Best Supporting Actress: Kate Winslet for Steve Jobs
I say this a bit daringly because I am very aware of the current rankings. According to experts, Alicia Vikander will take home the gold for her role in The Danish Girl. The reason for my defiance is because I have hope in Kate's talent as well as hope in the element of surprise. I was sure that she was to be merely a placeholder in this year's competition; however, the Golden Globes presented an astoundingly fantastic turn for her chances. I am sticking to my loyalty to Kate Winslet. Also, I really don't care for newcomers, especially when they're Michael Fassbender's booty call. That was mean. Overall, Kate Winslet gave the performance of the year when it comes to supporting ladies.


Best Supporting Actor: Sylvester Stallone for Creed
While I sort of cemented this prediction the moment he won the Golden Globe, I now can accept his win because I have finally watched the movie. Seeing the praise for Stallone in Creed--forty years after the first Rocky--is heartwarming, though I can't help but sense the "honorary" aspect of this nomination and acclaim. I hate to say it, but I feel this award is simply to make up for the fact that he did not receive an acting Oscar for Rocky. It's purely an honorary award in this suspicious sense. However, Stallone's performance was excellent, surprisingly, for he usually slurs his way through a picture. In Creed, the heavy emotion in Stallone's eyes was undeniable, and the nostalgia factored into his delivery of the character favorably well. Is it okay to say favorably well? As good as the performance was, I cannot help but hope for Mark Rylance to win. After watching Bridge of Spies, I came down to two conslusions: (1) Mark Rylance deserves the Oscar for his unusually entrancing portrayal as a Soviet spy, and (2) Bridge Of Spies is highly underrated and should be at the top of critics' lists.


Best Leading Actress: Brie Larson for Room
I believe my previous post explains my reasoning behind this prediction. It is rather unsettling to say that the critics and I actually agree on the poignancy and power of a performance for once. This prediction is hardly one in that the certainty of her victory is unwavering and most deserving indeed. Also, I would like to point out the vicious snub by the Academy: Jacob Tremblay, the magnificent little boy in Room, was not nominated. Granted, he's only nine years old and his time will come. this argument, however, is infuriating because his performance here and now was worthy of a nomination. His hypnotic innocence was just so impressive, and even writing about it now and recalling his performance brings tears to my eyes. I actually mean it when I say that too.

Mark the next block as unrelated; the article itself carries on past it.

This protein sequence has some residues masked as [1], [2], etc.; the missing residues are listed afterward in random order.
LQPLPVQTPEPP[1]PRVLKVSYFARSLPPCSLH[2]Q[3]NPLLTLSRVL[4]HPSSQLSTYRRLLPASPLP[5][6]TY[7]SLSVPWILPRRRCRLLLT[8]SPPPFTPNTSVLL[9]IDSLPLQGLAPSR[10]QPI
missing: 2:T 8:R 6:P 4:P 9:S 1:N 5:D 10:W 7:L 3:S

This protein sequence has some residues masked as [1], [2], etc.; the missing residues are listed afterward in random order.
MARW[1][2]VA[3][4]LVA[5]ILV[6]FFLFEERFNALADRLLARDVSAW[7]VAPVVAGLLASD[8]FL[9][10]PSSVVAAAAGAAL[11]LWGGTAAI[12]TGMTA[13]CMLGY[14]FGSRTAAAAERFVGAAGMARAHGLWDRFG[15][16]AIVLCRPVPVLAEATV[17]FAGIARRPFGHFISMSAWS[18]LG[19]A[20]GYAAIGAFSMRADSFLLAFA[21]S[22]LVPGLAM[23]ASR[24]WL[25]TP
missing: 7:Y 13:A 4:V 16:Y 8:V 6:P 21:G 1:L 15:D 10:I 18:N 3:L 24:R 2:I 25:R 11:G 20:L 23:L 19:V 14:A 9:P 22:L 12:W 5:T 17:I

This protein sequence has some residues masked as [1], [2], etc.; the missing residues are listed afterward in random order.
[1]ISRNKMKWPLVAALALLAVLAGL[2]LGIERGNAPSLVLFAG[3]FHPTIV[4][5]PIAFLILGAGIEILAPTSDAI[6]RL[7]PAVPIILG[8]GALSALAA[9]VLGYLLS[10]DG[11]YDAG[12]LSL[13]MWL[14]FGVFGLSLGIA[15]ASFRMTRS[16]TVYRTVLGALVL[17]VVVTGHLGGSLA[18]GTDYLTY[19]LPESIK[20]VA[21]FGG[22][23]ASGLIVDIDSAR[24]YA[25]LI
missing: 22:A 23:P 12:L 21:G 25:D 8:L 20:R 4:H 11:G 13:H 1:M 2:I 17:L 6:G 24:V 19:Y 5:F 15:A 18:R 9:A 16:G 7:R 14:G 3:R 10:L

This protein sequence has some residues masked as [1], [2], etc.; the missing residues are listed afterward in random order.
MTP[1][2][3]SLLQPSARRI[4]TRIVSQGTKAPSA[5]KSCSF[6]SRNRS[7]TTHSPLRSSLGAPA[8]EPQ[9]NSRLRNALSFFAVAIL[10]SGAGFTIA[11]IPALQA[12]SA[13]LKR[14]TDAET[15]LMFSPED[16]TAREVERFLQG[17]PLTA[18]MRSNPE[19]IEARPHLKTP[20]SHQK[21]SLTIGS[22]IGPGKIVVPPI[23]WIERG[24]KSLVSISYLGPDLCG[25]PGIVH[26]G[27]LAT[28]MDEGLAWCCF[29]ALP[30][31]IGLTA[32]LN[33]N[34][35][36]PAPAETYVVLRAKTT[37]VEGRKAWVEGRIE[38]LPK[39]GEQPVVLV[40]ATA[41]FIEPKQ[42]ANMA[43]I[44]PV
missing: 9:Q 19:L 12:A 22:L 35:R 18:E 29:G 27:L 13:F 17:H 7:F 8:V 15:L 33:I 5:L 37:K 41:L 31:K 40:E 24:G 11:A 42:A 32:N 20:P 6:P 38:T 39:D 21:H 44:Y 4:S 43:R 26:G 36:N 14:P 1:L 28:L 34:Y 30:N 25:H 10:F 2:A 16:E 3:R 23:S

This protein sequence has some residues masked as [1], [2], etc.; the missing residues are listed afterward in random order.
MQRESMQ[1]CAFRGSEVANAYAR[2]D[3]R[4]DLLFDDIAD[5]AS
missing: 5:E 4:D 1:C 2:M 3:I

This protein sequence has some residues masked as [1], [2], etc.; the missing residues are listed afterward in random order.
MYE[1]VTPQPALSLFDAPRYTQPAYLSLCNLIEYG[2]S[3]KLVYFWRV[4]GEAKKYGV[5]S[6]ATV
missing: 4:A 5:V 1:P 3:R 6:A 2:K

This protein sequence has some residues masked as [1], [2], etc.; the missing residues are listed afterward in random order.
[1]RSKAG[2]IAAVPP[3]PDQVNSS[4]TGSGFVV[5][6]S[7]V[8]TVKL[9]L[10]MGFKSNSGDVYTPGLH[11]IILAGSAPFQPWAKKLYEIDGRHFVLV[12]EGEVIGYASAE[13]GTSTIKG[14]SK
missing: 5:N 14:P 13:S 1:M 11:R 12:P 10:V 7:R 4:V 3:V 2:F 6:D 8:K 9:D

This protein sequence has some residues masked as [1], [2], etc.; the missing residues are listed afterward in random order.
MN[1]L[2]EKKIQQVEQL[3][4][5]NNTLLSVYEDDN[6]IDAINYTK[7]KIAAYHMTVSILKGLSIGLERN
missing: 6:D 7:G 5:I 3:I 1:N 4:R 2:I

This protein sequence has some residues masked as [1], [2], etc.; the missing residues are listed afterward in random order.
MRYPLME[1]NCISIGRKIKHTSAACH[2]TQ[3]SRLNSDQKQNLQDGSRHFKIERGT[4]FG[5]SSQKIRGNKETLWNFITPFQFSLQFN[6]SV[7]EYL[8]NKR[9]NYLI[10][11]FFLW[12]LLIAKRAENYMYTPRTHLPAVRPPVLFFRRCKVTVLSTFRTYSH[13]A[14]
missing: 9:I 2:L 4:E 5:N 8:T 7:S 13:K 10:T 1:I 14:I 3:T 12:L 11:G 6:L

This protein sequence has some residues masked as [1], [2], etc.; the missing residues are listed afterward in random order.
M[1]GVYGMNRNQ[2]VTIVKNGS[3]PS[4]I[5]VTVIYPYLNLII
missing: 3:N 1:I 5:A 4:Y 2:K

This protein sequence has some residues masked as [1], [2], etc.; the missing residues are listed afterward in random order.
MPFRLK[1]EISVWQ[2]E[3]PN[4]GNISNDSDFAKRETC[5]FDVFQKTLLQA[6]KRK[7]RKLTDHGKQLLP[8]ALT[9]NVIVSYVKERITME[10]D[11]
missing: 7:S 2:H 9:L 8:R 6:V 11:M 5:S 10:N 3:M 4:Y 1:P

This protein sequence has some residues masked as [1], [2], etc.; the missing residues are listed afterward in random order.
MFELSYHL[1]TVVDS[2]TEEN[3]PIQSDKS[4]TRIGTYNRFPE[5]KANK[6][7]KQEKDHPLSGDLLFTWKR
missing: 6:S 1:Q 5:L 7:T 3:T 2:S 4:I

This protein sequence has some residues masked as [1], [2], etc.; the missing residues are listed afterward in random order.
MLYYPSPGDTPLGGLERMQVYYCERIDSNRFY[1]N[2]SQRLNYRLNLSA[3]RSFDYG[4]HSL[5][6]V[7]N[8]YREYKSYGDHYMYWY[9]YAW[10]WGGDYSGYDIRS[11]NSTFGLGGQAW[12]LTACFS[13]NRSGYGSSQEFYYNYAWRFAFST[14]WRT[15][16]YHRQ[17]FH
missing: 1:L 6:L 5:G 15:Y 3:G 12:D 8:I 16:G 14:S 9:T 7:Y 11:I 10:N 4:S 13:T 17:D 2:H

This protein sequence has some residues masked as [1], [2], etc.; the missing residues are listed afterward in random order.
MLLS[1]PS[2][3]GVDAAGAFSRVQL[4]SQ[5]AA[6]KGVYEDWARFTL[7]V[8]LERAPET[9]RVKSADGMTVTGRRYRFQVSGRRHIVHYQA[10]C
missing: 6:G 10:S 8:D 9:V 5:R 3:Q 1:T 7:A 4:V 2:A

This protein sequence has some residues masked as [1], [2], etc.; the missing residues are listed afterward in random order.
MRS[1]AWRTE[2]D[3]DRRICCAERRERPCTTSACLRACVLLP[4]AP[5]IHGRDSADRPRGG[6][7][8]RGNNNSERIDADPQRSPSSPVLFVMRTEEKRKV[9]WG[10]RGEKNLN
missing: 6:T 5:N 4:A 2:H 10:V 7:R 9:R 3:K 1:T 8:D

Best Leading Actor: Leonardo DiCaprio for The Revenant
Now, this one is an absolute, 100% certainty. There is no margin of error here. It is just his time to get an Oscar. I must stress my undying love and admiration for this man before I say that I regrettably do not think this performance was worthy for esteem. Typing that out feels sinful, for I truly do love Leo. I've said it once and I'll say it again: I hated The Revenant. I cannot for the life of me understand why the movie is held in such high regards by not just critics, but audiences as well. Whenever I ask or search for an answer, all I get is pretentious praise and flowery explanations that make zero rational sense. I apologize for this ignorance solely because of my love for Leo. The fact that he will finally win an Oscar for a film I detested is astonishing and, above all, depressing. Beyond this disagreement, I also believe Michael Fassbender and Bryan Cranston to have delivered excellent performances this year, each more complex and attractive than Leo's performance. Again, I hate to admit it. Another interesting point, made by my dear old dad, is that Leonardo DiCaprio will surely have another chance at Oscar, while Bryan Cranston, for one, has a smaller chance of returning to the film award circuit. Though I would love to see Walter White getting an Oscar. Breaking Bad.


Best Motion Picture of the Year: The Big Short
I'm going for the ballsy prediction here. For months, critics have predicted the winner to be Spotlight, and I merely joined in the chorus at the time. As of now, I've seen six out of eight. the ones I've missed are Brooklyn and The Big Short. You're probably wondering why, then, I chose The Big Short as my tentative victor without even seeing it. You probably also knew I was going to direct that hypothetical towards you, my nonexistent reader. My rationale behind picking The Big Short is that the topic of the film is incredibly controversial for Hollywood, considering it appears to be anti-Wall Street. Of course, my understanding of Hollywood's machinations is limited, but I enjoy my blissful assumptions that are most likely far-reaching. Anyway, I not only predict a surprise victory for The Big Short, but I root for the film to win because it would be amazing if a comedy won. Not only that, but a comedy directed against the wealthy powers that be, that actually enlightens average people as to why life is as it is. Again, far-reaching, especially considering I haven't seen the film. Nevertheless.


Well, there you have it. A combination of predictions, some old and already announced, some pending to be announced. I think it's high time I stop writing out a storm of various thoughts. I find it interesting that I began this very post when awards season began, and I am now posting it as it comes close to an end. Just know that, even though I haven't been diligently reporting as often as I'd hoped, I was productive on my own in my quest for finding the deserving victors. Among the list of nominees handed down to us, anyway. Cheers to one and all.